In 1984, BITNET develops MAD. This is the first game to be accessed by a world-wide computer network.
SGI Dogfight, which becomes the first game to use the Internet Protocol (TCP/IP), is released in 1986. The game was limited to a single network, as broadcast packets were used.
In the same year, workstation computers received graphics capabilities. This is occurring while we have the release of X Windows Systems, which opens the door for XTrek. Xtrek was a 2D space battle game.
In 1987, Atari joins the multiplayer party. With the release of Midi Maze, the Atari ST allows you to connect up to 16 consoles. This is the first time we see the concept of a “death match” in gaming.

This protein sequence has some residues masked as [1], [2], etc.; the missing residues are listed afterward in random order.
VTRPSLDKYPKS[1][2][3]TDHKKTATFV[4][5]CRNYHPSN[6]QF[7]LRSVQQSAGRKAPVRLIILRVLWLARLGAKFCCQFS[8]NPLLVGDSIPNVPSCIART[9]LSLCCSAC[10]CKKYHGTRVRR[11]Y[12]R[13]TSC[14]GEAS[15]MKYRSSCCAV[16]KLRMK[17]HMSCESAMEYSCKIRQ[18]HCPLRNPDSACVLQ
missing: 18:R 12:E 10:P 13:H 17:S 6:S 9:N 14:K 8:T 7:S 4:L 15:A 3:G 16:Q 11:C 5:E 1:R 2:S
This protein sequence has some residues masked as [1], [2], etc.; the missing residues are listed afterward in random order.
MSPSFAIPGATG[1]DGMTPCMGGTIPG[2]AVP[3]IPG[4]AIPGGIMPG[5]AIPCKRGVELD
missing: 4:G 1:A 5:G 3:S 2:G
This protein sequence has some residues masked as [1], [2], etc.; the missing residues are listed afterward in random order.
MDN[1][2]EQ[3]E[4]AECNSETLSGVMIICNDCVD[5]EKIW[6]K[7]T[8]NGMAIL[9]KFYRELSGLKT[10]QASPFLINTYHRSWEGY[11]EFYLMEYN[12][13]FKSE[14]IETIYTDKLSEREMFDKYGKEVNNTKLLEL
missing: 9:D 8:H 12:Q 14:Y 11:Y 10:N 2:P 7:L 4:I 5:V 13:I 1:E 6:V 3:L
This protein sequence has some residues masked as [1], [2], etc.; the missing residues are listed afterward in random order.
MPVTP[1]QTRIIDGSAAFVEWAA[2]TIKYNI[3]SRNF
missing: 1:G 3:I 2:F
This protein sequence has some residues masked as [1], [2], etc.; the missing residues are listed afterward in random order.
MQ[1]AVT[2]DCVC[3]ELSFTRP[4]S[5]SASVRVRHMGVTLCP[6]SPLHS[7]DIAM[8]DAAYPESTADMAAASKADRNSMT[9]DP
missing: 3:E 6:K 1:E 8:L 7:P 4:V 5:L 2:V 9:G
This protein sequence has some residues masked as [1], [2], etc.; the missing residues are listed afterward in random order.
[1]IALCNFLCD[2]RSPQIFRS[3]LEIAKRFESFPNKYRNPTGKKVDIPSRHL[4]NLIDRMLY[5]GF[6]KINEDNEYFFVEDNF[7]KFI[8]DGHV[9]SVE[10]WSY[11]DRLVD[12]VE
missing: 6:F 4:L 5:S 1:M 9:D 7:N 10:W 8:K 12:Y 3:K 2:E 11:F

1989 proves to be a big year for the internet and online gaming. IP Multicast is developed and gaming across the internet becomes possible.
It does not take too long for Sega to try and capitalize on IP Multicast. Sega releases its Meganet online gaming service in 1990. This provided multiplayer online gaming. Sega also created NetLink for online access to its Sega Saturn and Sega Dreamcast systems.
This kicks off our decent into an awkward trial and error period for online gaming. It begins with CERN releasing the World Wide Web software into the public domain.
In 1993 we have the birth of the “LAN Party”, which is still massively popular today. With the release of Pathway to Darkness, and multiplayer capabilities over a network, people cannot help themselves but create the network effect in gaming.